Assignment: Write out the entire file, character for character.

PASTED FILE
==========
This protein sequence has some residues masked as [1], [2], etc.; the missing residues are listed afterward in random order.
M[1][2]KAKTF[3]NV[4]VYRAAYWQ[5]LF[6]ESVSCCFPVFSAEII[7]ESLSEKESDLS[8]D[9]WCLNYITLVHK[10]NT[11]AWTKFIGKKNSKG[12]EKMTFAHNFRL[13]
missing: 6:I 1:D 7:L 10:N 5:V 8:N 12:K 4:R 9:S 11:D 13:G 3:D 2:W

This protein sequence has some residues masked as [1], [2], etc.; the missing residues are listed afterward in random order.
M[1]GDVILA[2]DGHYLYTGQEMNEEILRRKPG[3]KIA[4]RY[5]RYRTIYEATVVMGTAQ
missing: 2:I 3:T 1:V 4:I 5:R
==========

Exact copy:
This protein sequence has some residues masked as [1], [2], etc.; the missing residues are listed afterward in random order.
M[1][2]KAKTF[3]NV[4]VYRAAYWQ[5]LF[6]ESVSCCFPVFSAEII[7]ESLSEKESDLS[8]D[9]WCLNYITLVHK[10]NT[11]AWTKFIGKKNSKG[12]EKMTFAHNFRL[13]
missing: 6:I 1:D 7:L 10:N 5:V 8:N 12:K 4:R 9:S 11:D 13:G 3:D 2:W

This protein sequence has some residues masked as [1], [2], etc.; the missing residues are listed afterward in random order.
M[1]GDVILA[2]DGHYLYTGQEMNEEILRRKPG[3]KIA[4]RY[5]RYRTIYEATVVMGTAQ
missing: 2:I 3:T 1:V 4:I 5:R